College Planning Timeline for Juniors
College may be a few years away for high school juniors, but it’s never too early to start planning. Here’s a college planning timeline for juniors.
Rising high school juniors are closer to college than they are to middle school. Time flies. Traditionally, junior year is the most challenging for high school students. Part of the reason is Junior year is when post-high school plans need to be considered more carefully. Below is a college planning timeline for juniors that is organized by season. The timeline can ease some of the stress that high school students and their families may feel as they enter the college planning process.
Summer (Before Junior Year): Begin Preparing
Rising juniors who have a productive summer regarding college planning will feel less pressure during the school year. Summer can and should still be fun and relaxing as well as time for a job to save money (it will be needed!). Work in the steps below to make it a valuable summer for college planning.
While some colleges have dropped the requirement for standardized tests, many still expect to see it as part of a college application. So, summer before junior year means test prep and taking practice tests for the SAT and ACT. Score a full-length practice test of both an SAT and ACT. Review your test scores to determine which you did better and determine where to focus your time. Similarly, find online sites that help with practice and consider hiring a tutor to help you with areas that you find especially challenging. This is the beginning of test prep and the goal is to get a clear understanding of what the test entails– look down the timeline when to take the test.
A genuine college search involves visiting college campuses. Because you are at the beginning of the college admissions process, it’s important to visit (virtual tours are also helpful) different colleges – big, small, state, private, city, secluded – so you can start figuring out which is most appropriate for you. Perhaps, you can visit distant colleges as part of a family vacation. Don’t forget to check out local colleges too as the best choice might be right in front of you. By the end of the summer, if you have begun to understand what interests you (and what doesn’t) in terms of college types, you are in good shape.
Other Considerations for College Planning in the Summer Before Junior Year
Review next year’s classes. Are you taking challenging courses? AP classes? Have you been involved with extracurricular activities? If not, make a list of two or more that you want to participate in.
Fall of Junior Year: Seek Out Help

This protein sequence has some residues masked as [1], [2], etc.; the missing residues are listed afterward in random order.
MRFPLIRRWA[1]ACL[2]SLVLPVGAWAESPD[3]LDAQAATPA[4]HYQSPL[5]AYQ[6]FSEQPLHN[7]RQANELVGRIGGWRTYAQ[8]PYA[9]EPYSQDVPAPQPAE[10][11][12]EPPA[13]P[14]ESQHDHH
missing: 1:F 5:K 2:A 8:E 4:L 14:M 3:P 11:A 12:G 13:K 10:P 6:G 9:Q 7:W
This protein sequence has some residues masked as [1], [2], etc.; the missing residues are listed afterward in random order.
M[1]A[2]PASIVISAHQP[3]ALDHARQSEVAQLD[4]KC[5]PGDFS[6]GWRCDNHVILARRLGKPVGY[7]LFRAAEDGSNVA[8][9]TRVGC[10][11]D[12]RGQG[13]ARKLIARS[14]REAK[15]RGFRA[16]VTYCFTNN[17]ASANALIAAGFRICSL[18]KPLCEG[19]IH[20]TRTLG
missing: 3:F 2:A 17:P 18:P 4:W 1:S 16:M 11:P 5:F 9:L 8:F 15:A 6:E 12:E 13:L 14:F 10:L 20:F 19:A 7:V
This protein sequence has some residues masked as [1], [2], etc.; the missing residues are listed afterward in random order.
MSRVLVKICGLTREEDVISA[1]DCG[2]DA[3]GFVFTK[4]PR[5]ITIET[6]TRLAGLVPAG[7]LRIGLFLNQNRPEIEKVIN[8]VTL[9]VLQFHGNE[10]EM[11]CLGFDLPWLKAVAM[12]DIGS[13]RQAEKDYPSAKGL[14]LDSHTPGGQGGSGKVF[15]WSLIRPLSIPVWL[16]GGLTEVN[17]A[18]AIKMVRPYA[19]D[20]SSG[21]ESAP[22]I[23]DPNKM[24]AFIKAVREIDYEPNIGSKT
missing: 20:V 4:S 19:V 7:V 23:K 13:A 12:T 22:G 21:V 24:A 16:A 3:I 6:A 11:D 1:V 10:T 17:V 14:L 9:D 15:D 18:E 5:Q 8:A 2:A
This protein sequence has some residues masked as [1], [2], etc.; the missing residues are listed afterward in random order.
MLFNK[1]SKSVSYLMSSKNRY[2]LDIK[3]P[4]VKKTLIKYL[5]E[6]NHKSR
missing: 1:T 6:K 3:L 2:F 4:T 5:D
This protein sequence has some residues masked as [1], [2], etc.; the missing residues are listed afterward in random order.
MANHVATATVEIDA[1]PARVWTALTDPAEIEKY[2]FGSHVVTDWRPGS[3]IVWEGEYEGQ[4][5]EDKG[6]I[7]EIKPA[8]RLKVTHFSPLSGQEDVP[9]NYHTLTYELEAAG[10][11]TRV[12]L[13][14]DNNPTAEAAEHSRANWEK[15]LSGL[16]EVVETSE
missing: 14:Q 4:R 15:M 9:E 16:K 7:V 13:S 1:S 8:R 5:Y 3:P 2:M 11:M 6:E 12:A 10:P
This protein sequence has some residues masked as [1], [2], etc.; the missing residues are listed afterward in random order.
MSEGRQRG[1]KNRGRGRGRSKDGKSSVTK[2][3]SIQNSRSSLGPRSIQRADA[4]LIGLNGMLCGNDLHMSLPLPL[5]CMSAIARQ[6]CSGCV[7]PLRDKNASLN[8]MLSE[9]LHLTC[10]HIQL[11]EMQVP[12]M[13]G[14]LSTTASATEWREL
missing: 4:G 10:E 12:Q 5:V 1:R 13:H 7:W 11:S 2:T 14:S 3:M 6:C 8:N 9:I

When you return for your junior year of high school, you are thrust into a new role – upperclassmen. You may have a growing sense of pride and confidence. Great! Enjoy your elevated position. However, don’t forget that you will need help along the way, and make it a priority to get good grades.
Some high schoolers have little interaction with their counselor in ninth grade and tenth grade. That needs to change. Reach out to the counselor early in the school year for an appointment. When meeting with your counselor, review your high school transcript. Have them weigh in on your schedule. If you are not taking rigorous courses that put you on track for college admission, strive to change your schedule. Become a presence in the guidance suite. The counselor can be a fountain of knowledge that will help you through the college planning process.
Yes, still. Many high schools offer the PSAT and the PreACT. You can make a final determination of which test to take. With this determination, you should kick test prep into high gear. Review the
SAT/ACT test dates and decide when you want to take it. Most students take the test at least twice – once in the fall/winter and a second time in the spring. Register for the exam. Note, you need to sign up in advance to claim a spot.
Other Considerations for College Planning During the Fall of Junior Year
Keep your grades up. Many colleges look at a high school student’s junior year grades first. This is especially true if you apply for early admission. Participate in extra-curricular activities – don’t sign up and then ghost them. Strive to obtain leadership positions in groups. Consider volunteering at a local charity. Each of these things is helpful in building a resume that will grab attention.